By Kevin Wilson
It’s never a good idea to try to break down a group as diverse and complex as American veterans into distinct classifications. At best, you’re going to just confuse the hell out of everyone, and at worst, you’re going to create the sort of false dichotomies that make tempers boil. You can’t really say there are two or three or even a hundred types of veteran, because no matter how you try to slice it, some guy is gonna pop up in the comments section and learn you a thing or two about exactly how you’ve ignored him and his peers.
If, however, one were to try to classify veteran Facebook pages, well, that gets a lot easier. Nine times out of ten, they’re either trying to sell you something, they’ve got the words dysfunctional or disgruntled in the title, or they exist to share funny or badass stories about days gone by. For the purpose of this discussion, we’re mainly going to focus on the first two.
You can tell a lot about a group by who runs it and who follows it. Most veteran-owned companies (and by extension their Facebook pages) have a few things in common. If you look, you’ll notice that the owners/founders are mostly former Special Forces, or SEALS, or Rangers, or some other type of operator. Less frequently, but still present, are the ones who were either senior NCOs or officers that had exceptional careers and turned that experience into real world success.
Conversely, your average disgruntled/dysfunctional veterans page comes from the opposite end of the spectrum. These guys were the washouts, the screwups, the has beens. Many of them have a history of drug and alcohol abuse or mental illness, almost always attributed to or exacerbated by their time in service. They’re messed up in the head and proud of it, and they don’t give a damn what the rest of the military community thinks of them.
In both instances, the core groups of followers trend along the same lines, to some extent. The veteran businesses tend to attract guys who use “hooah” and “hoorah” unironically. Names like Ranger Up and Grunt Style are exciting to them because they like to think of themselves as elites, as badasses, as people who looked life in the eye and kicked it in the balls. And they want other people to look at them and think they are, too.
Meanwhile, your DVs are the guys who looked life in the eye and got kicked instead. They’re the terminal lances, the career specialists, the guys who hated everything about military service but their buddies, who were also screwups. Or maybe they served honorably, but came back and just couldn’t cope and their lives took a downward turn. These communities reinforce the idea that it’s not their fault, and that the right attitude is to stick a giant middle finger up to the world and polite society.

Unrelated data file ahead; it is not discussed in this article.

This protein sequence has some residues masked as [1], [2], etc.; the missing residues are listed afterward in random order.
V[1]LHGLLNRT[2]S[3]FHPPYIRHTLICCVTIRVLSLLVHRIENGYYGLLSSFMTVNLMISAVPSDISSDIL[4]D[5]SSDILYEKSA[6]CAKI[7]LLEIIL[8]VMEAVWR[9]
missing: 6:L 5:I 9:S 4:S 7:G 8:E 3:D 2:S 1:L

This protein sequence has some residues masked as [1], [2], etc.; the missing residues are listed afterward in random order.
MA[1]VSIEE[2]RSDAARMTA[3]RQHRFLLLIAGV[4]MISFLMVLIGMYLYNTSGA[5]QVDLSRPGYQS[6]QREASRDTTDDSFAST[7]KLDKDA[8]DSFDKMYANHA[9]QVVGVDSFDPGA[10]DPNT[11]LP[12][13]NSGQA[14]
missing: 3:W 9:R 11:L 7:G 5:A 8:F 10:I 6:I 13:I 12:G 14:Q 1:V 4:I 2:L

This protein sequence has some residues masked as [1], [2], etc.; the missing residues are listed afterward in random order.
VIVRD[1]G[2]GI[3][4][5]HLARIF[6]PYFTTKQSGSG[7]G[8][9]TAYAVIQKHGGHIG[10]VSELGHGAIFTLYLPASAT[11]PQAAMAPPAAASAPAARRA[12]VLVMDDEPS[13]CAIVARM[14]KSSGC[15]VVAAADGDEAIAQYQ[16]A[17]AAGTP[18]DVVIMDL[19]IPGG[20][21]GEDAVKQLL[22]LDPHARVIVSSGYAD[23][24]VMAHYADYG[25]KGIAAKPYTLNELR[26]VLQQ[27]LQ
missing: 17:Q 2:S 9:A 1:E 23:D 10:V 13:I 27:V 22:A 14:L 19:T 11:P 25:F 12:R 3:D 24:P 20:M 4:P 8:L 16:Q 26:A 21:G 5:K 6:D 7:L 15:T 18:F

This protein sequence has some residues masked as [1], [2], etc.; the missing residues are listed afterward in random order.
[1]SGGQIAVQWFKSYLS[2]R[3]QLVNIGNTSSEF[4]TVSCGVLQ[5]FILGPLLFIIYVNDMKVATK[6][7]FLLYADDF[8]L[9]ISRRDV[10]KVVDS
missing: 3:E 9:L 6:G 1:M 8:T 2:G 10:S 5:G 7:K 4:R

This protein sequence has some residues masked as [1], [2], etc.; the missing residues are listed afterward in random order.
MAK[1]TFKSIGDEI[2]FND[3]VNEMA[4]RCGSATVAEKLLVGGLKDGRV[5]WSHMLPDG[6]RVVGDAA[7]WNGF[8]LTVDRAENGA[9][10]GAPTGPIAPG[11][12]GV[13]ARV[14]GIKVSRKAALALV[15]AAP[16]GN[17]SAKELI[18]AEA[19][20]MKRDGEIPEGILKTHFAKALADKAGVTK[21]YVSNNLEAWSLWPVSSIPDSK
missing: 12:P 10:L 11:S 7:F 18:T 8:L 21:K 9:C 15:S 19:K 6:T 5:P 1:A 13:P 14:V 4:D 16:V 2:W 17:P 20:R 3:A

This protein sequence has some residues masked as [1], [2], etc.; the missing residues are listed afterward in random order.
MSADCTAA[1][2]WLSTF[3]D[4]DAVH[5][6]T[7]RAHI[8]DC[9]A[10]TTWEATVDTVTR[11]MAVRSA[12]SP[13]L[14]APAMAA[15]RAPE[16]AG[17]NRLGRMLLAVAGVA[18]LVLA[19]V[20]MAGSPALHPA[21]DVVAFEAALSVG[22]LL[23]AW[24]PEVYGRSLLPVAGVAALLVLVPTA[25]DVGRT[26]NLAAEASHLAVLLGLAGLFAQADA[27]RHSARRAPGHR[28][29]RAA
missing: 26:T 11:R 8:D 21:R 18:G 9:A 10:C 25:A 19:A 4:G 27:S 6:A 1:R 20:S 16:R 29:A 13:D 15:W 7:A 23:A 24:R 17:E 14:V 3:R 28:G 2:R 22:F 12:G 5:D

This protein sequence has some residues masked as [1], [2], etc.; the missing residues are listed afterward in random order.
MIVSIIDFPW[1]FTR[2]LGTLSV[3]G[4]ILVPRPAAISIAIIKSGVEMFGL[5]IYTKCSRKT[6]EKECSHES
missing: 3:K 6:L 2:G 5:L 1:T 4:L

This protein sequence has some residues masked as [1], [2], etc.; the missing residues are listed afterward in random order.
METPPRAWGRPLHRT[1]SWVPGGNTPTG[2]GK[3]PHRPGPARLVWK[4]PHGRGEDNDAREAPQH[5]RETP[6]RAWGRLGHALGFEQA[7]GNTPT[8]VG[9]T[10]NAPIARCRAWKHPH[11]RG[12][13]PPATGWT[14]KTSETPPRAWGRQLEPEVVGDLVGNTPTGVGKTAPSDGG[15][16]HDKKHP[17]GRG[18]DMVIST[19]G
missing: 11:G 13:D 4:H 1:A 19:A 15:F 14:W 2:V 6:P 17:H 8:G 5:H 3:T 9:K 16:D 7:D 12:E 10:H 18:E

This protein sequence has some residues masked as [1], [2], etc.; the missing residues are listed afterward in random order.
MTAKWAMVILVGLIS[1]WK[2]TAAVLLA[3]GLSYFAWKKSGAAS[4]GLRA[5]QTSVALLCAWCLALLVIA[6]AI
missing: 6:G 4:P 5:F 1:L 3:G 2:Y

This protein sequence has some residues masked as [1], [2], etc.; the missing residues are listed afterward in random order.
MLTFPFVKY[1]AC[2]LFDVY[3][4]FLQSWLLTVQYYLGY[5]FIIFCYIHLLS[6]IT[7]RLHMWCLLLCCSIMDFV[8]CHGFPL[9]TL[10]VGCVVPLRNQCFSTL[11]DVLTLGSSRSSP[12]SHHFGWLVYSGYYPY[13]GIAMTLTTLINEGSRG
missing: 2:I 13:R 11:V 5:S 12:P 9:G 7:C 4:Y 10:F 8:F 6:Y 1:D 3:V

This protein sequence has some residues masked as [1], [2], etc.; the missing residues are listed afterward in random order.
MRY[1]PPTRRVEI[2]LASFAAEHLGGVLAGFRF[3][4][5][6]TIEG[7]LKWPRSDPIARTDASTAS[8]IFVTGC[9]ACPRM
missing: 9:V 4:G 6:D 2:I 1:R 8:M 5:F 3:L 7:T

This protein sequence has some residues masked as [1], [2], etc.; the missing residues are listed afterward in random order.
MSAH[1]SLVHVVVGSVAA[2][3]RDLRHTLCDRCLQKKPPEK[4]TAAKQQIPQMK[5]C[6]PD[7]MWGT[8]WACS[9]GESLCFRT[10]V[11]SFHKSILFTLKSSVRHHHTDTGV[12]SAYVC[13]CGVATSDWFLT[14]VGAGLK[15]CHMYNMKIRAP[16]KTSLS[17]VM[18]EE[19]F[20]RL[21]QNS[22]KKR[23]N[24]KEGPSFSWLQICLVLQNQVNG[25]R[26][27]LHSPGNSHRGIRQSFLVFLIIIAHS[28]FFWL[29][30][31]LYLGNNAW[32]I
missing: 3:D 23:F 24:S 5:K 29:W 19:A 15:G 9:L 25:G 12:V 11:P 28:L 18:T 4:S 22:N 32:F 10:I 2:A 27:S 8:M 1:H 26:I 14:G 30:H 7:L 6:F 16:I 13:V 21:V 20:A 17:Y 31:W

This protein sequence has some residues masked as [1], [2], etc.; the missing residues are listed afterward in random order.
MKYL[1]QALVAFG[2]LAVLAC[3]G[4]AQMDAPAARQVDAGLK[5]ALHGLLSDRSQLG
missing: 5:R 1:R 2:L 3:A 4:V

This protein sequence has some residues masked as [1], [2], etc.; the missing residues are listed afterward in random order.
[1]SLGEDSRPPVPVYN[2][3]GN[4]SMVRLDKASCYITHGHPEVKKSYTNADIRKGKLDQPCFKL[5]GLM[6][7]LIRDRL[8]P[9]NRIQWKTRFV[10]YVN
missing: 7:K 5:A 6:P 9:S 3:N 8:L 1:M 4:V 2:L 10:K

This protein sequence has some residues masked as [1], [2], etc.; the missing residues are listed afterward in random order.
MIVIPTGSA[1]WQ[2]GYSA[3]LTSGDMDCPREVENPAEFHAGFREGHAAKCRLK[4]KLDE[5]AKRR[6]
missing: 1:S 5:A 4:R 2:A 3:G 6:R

I don’t begrudge either side of the bell curve’s tendency to gather in likeminded clusters. I know the Dysfunctional Veteran crowd gets a lot of hate from the more respectable corners of the military, but who else is going to put up with them? Their Facebook pages might look like festering cesspools of bad attitude and negativity to the outsider, and to be fair, there’s a lot of that. But for a lot of folks under that banner, they gravitate to these groups because it gives them a support network, people to talk to who understand what they’re going through. And in their own messed up ways, they look out for each other. It may sound counterintuitive, but some of the greatest acts of kindness I’ve witnessed from the veteran community have come from the misfits helping a brother or sister out.
But make no mistake, both groups represent the extremes of the veteran community. Most veterans weren’t badass operators, and they’re not looking to relive the glory days. They might be proud of their service, but they don’t see much point in wearing T-shirts that proclaim how awesome they are. And most veterans wouldn’t easily be classed as dysfunctional. They might not have spent their careers fast roping out of helicopters or jumping out of perfectly good airplanes, but they never got an Article 15 or got sent to Captain’s Mast. They did their time and they got out.
They’re the Functional Veterans. They did their jobs, and did them well. Pushing pencils or turning wrenches might not look sexy on recruiting posters, but you can’t have a military without the folks who support from behind the lines. Most of these guys, they served out a contract, maybe extended once or twice, and then they got out.
And now that they’re out, there’s not much for them. It’s hard to market normalcy. The Ranger Up crowd looks down their noses at anything that smakes of POG. Maybe not the folks who run the companies, but their followers absolutely do. Words like supply or maintenance or admin are dirty words. The DV groups are even more insular. If you’re not jacked up in the head, you’re not welcome. In either case, the Functional Veteran is left swinging in the breeze.
You’ll find plenty of folks who try to pose to fit into either of the major cliques. That guy on the range rocking the tac vest, Molon Labe tattoo and the operator cap, well, chances are he wasn’t a Ranger. Knowing every word to every cadence with the word Ranger in it doesn’t count. And that guy on the DV page whining about how the VA screwed him out of disability for that time he sprained an ankle in basic? I bet he made it through his stint in the service without so much as a negative counseling statement.
The guys who try the hardest to fit in, they tend to stand out like sore thumbs.
But that’s the tragedy of being normal. No one gives a damn about you if you don’t have the right tabs or the right badges, or the right collection of paperwork. And that’s a shame, because the Functional Veteran makes up the vast majority of the veteran community. If you don’t put on a front, you’re not gonna make it into the cool kids’ club. Maybe it’s time that changed.